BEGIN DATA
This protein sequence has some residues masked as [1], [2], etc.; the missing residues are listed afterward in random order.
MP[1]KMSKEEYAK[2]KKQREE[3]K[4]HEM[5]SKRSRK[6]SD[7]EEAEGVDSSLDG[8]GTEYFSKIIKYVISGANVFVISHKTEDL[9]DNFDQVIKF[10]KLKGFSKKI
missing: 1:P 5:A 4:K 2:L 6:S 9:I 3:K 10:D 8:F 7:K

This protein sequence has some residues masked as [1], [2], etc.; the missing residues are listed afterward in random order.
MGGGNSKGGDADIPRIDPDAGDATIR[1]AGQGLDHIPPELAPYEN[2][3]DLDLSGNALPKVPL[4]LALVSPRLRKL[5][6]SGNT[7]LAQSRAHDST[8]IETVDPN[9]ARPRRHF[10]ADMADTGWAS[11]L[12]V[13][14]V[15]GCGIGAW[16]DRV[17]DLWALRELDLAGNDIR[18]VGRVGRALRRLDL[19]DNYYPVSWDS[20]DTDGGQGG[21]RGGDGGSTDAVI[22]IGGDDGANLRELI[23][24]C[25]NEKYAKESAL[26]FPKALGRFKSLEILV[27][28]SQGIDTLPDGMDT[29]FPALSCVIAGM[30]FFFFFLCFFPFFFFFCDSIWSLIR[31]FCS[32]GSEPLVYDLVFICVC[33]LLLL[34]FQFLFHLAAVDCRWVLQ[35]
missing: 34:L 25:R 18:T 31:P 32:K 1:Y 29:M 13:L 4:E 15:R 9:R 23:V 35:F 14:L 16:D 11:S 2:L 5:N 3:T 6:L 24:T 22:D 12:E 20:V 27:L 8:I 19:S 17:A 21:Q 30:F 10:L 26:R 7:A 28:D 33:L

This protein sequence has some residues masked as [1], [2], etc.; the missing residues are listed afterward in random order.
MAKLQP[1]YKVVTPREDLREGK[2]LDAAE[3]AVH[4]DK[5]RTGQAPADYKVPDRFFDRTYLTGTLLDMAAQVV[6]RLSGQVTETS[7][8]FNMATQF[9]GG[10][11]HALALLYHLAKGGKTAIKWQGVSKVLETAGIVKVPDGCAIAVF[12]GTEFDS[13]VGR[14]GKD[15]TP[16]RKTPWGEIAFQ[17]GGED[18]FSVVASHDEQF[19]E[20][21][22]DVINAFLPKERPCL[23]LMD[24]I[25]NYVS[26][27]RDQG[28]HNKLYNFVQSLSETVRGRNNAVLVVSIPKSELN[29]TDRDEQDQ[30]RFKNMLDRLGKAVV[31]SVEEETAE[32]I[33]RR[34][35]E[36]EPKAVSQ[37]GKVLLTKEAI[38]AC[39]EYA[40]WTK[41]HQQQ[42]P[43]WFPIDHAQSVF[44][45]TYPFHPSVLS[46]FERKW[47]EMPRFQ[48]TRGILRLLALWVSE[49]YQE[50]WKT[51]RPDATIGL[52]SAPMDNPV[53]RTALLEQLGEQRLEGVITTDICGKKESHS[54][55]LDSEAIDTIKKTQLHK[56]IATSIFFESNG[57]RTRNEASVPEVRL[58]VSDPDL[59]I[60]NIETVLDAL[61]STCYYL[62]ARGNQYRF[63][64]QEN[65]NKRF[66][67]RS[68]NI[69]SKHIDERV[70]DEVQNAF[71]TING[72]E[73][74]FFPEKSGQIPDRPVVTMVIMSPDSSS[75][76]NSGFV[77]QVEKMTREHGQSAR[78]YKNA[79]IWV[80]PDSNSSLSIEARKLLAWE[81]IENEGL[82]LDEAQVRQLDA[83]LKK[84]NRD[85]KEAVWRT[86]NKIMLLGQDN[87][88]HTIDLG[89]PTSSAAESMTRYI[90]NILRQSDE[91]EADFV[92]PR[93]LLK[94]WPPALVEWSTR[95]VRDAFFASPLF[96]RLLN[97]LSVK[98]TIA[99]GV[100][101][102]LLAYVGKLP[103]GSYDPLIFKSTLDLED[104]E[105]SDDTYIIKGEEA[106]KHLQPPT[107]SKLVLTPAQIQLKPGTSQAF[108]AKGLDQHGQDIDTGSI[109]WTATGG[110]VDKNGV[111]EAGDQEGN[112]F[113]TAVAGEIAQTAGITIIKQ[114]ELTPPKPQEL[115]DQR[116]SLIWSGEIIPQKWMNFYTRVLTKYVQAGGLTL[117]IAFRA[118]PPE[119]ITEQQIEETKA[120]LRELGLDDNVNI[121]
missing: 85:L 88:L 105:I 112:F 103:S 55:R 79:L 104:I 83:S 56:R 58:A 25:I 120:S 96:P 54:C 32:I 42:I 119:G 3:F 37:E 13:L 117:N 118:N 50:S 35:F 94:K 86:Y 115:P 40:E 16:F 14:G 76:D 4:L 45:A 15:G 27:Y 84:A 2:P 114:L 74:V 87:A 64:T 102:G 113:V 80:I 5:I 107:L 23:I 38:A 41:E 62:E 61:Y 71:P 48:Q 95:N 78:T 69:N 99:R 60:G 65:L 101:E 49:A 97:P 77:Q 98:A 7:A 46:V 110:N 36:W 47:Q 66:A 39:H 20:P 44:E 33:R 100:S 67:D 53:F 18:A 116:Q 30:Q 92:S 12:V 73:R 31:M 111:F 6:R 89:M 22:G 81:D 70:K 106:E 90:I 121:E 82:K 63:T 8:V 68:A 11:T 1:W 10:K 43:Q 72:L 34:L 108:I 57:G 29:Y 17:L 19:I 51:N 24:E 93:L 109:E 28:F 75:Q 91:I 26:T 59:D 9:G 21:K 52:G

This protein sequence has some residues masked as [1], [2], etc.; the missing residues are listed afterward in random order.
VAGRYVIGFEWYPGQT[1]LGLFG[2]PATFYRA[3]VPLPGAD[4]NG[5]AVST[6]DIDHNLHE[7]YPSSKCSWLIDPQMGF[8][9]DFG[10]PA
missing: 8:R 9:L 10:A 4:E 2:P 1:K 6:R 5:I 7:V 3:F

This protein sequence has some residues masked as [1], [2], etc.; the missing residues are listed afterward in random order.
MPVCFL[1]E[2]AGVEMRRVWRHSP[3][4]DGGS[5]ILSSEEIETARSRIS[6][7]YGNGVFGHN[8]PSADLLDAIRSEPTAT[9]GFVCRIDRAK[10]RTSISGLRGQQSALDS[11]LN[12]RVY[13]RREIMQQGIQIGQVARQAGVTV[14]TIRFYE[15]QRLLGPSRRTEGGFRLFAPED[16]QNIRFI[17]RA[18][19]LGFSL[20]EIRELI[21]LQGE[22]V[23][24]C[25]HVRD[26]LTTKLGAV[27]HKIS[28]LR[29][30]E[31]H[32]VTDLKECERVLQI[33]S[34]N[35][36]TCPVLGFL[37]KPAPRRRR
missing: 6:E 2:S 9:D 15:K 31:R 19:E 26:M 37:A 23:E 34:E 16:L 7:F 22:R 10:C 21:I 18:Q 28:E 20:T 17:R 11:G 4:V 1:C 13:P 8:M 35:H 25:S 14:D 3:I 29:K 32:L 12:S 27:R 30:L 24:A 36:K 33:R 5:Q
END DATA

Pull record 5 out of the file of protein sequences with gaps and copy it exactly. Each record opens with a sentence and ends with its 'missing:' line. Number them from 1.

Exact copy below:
This protein sequence has some residues masked as [1], [2], etc.; the missing residues are listed afterward in random order.
MPVCFL[1]E[2]AGVEMRRVWRHSP[3][4]DGGS[5]ILSSEEIETARSRIS[6][7]YGNGVFGHN[8]PSADLLDAIRSEPTAT[9]GFVCRIDRAK[10]RTSISGLRGQQSALDS[11]LN[12]RVY[13]RREIMQQGIQIGQVARQAGVTV[14]TIRFYE[15]QRLLGPSRRTEGGFRLFAPED[16]QNIRFI[17]RA[18][19]LGFSL[20]EIRELI[21]LQGE[22]V[23][24]C[25]HVRD[26]LTTKLGAV[27]HKIS[28]LR[29][30]E[31]H[32]VTDLKECERVLQI[33]S[34]N[35][36]TCPVLGFL[37]KPAPRRRR
missing: 6:E 2:S 9:D 15:K 31:R 19:E 26:M 37:A 23:E 34:E 16:L 7:F 22:R 10:C 21:I 18:Q 28:E 20:T 17:R 11:G 4:V 1:C 13:P 8:M 35:H 25:S 14:D 3:I 29:K 32:L 12:S 27:R 30:L 24:A 36:K 33:R 5:Q